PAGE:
EI Niño/La Niña Status
Updated on 09 Jul 2018
The sea surface temperature (SST) anomalies in the tropical Pacific Ocean were within neutral values in June 2018 over the Nino3.4 region (Figure A). Likewise, most of the atmospheric indicators of El Niño/La Niña were indicating neutral conditions. The 1-month Nino3.4 value for June 2018 was +0.1 and the 3-month (April to June 2018) average Nino3.4 was zero (Figure B).
Models indicate that the tropical Pacific Ocean SST anomalies will continue to warm (Figure C) but are more likely to remain neutral for the July-September season in-progress (Figure D). Some models indicate the possibility of a weak and late 2018 El Niño developing, with a higher risk of occurrence from the October-December season onwards.
Impact of El Niño/La Niña on Singapore
Singapore would normally experience drier and warmer conditions during El Niño events, especially during the Southwest Monsoon period (June – September), including October (Figure E and Figure F). The opposite, i.e. wetter conditions over Singapore, usually occurs during La Niña events. Outside this season, the impact of El Niño/La Niña is less significant for Singapore. For example during the Northeast Monsoon season (December to early March), the impact on rainfall from El Niño/La Niña is less pronounced (Figure E and Figure F).
No two El Niño events or two La Niña events are alike in terms of their impact on Singapore’s rainfall and temperature. Furthermore, the strength of events and the corresponding impact do not always scale. For example, there were years where relatively weaker El Niño/La Niña events had more impact on rainfall during the Southwest Monsoon season than the stronger events, but this could be contributed by other factors as well (Figure G).
For El Niño/La Niña updates, information provided by the World Meteorological Organization (WMO) and various international climate centres are assessed. The centres include the Climate Prediction Center (CPC) US, the Bureau of Meteorology (BoM) Australia, as well information from the International Research Institute for Climate and Society (IRI) which consolidates model outputs from various other centres around the world.
Figure A: Sea-surface temperature (SST) anomalies for June 2018 with respect to 1981-2010 climatology. Warm shades show regions of relative warming, while cool shades show regions of relative cooling. The tropical Pacific Ocean Nino3.4 region (solid red box, 120°W-170°W and 5°S-5°N) was close to zero. The western Indian Ocean, WTIO (solid black box, 50°E-70°E and 10°S-10°N) was slightly warmer compared to the south-eastern Indian Ocean, SETIO (dotted black box, 90°E-110°E and 10°S-0°N), thus the Indian Ocean Dipole Mode index (WTIO minus SETIO) was still within neutral values. Data source: ERSSTv4 from NOAA.
Figure B: The Nino3.4 index using the three-month running means of SST anomalies (against 1981-2010 base period) in the Nino3.4 region bounded by 5°N to 5°S and 170°W to 120°W. Warm anomalies (≥ +0.5) correspond to El Niño conditions while cold anomalies (≤ -0.5) correspond to La Niña conditions; otherwise neutral (> -0.5 and < +0.5). The horizontal axis is labelled with the first letters of the 3-month seasons, e.g. JFM refers to January, February, and March seasonal average. Data source: ERSSTv4 from NOAA.
Figure C: Forecasts of Nino3.4 index’s strength for second half of 2018 and early 2019 from various seasonal prediction models of international climate centres. Values above +0.5°C indicate El Niño conditions, below -0.5°C indicate La Niña conditions, and in between indicate neutral conditions, i.e. neither El Niño nor La Niña. Models predict the Nino3.4 index to be within neutral values in the July-September season in-progress and with a range of possible outcomes by year’s end including weak, late El Niño developing (image credit: IRI-CPC).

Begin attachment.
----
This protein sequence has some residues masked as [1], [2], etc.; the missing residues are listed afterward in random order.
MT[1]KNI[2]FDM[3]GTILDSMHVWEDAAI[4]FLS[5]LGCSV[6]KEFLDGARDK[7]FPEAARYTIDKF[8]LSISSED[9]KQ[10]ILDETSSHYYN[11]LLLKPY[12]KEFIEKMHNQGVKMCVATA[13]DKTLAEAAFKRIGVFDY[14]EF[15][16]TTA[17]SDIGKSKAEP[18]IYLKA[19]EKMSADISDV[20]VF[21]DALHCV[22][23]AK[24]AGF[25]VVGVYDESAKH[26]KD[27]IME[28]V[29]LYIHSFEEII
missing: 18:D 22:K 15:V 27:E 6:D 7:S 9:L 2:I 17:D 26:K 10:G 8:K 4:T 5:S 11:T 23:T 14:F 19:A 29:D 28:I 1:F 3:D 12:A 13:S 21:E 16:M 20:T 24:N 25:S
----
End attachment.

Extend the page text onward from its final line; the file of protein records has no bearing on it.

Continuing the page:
Figure D: Probability of El Niño (red), La Niña (blue) and neutral conditions (grey) for 2018. Neutral conditions are likely for the July-September 2018 season in-progress until later in 2018 when El Niño conditions are slightly more favoured (image credit: IRI-CPC).
Figure E: Correlation between total monthly rainfall (averaged over 28 Singapore stations) and Nino3.4 index from 1980-2013. It shows statistically significant (red) negative correlations between local rainfall and Nino3.4 in July, September, and October, which suggest that warmer temperatures in the Nino3.4 region lead to significantly less rainfall over Singapore and vice versa. In other months, where the correlations are weaker or insignificant, the relationship is not as established.
Figure F: Correlation between total seasonal rainfall (averaged over 28 Singapore stations) and seasonal Nino3.4 index (also known as Oceanic Niño Index, ONI) from 1980-2013. It shows statistically significant (red) negative correlations between local rainfall and the ONI during JAS and ASO, which suggest that warmer temperatures in the Nino3.4 region lead to significantly less rainfall over Singapore and vice versa during these seasons. In other seasons, where the correlations are weaker or insignificant, the relationship is not as established.
Figure G: Singapore rainfall anomalies for June-September (as a percentage of departure from long-term rainfall average) arranged in the order from strong La Niña (left) to strong El Niño (right). Warm shades denote El Niño years, cool shades denote La Niña years (La Niña is the opposite of El Niño), and white denotes neutral years. WL, ML, and SL refer to weak, moderate, and strong La Niña respectively, while WE, ME, and SE refer to weak, moderate, and strong El Niño respectively.